public string LastName { get; set; }

    [JsonConverter(typeof(StringEnumConverter))]
    public Language PrimaryLanguage { get; set; }
}

This notifies JSON.net to only serialize this property to the enumeration name. This solution has the smallest scope, as only this particular property of this particular class we be serialized to the enumeration name rather than the value. What if we want to do this for all instances of a single enumeration? The second solution will do that for us.

Solution #2: Decorate the Enumeration

[JsonConverter(typeof(StringEnumConverter))]
public enum Language  
{
    English,
    French,
    Spanish,
    Russian,
    German,
    Mandarin,
    Cantonese,
    Farsi,
    Zulu
}

This commands JSON.net to serialize all instances of this enumeration to their name; anytime this enum is serialized, you'll values English and Farsi instead of 0 and 7.

However, what if we always want the name serialized rather than the value? That's where the third solution comes in handy.

Solution #3: Add the Converter Globally

The third solution makes all enumerations serialize to their name wherever they are used. We would do this by modifying the WebApiConfig file:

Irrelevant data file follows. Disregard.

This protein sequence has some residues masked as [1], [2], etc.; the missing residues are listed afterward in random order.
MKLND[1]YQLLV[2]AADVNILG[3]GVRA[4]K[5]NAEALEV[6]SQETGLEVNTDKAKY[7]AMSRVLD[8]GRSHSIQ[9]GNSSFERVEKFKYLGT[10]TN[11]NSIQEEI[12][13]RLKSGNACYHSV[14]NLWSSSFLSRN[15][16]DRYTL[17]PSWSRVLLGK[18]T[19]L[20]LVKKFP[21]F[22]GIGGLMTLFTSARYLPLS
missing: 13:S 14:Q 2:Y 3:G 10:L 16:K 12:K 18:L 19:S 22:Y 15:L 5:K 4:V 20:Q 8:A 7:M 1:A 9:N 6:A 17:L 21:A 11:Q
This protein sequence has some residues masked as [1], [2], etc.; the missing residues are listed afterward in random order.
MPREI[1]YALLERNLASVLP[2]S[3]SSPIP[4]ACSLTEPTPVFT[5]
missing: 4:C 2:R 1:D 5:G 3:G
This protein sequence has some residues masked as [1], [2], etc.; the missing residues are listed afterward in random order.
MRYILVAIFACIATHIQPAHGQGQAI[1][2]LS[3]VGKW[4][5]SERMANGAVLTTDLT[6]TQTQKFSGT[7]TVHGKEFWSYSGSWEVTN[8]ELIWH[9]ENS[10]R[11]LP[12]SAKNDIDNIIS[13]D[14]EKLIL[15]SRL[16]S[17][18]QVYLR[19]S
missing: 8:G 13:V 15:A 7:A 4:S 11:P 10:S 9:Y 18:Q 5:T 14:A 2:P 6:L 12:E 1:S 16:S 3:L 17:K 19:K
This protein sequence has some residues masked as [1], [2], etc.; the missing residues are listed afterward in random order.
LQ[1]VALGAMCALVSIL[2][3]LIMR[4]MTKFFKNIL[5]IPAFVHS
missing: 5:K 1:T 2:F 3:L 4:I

public static void Register(HttpConfiguration config)  
{
    // Web API configuration and services
    config.Formatters.JsonFormatter.SerializerSettings.Converters.Add(new StringEnumConverter());

    // Web API routes
}

Now, any time the converter encounters an enumeration that needs to be serialized, it will do so using that enumeration's name rather than its value.

POSTing an Enum by Name

The three solutions above nicely handle scenarios in which we are returning enumerations to the client, but what about situations where the client wants submit an enumeration value to the server? Of course, they could submit such a value like so:

/values/sendLanguage/2

But, again, there's no meaning attached to the value 2. If the users wanted to use a URL that used the name of the language, how would we handle that?

/values/sendLanguage/English

All we would need to do is use Enum.TryParse like so:

[Route("SendLanguage/{language}")]
[HttpPost]
public Language? SendLanguage(string language)  
{
    Language parsedLanguage;
    if(Enum.TryParse<Language>(language, true, out parsedLanguage))
    {
        return parsedLanguage;
    }
    return null; //error, not a valid language
}

(Note that the boolean true in the TryParse call makes the parsing case-insensitive).

I imagine that this kind of thing would be the most useful in searching or filtering scenarios, where the client wants to find all people in a database that speak English or something similar. With this type of solution (and good naming guidelines) it should be simple to determine what the value of an enumeration is without resorting to the use of magic numbers.

These are all the rules I've come up with for handling and serializing enumerations in ASP.NET Web API. Check out the sample project on GitHub; it has all of these demos included.

Do you have any guidelines for handling enumerations in Web API that I might have missed? Let me know in the comments!

Happy Coding!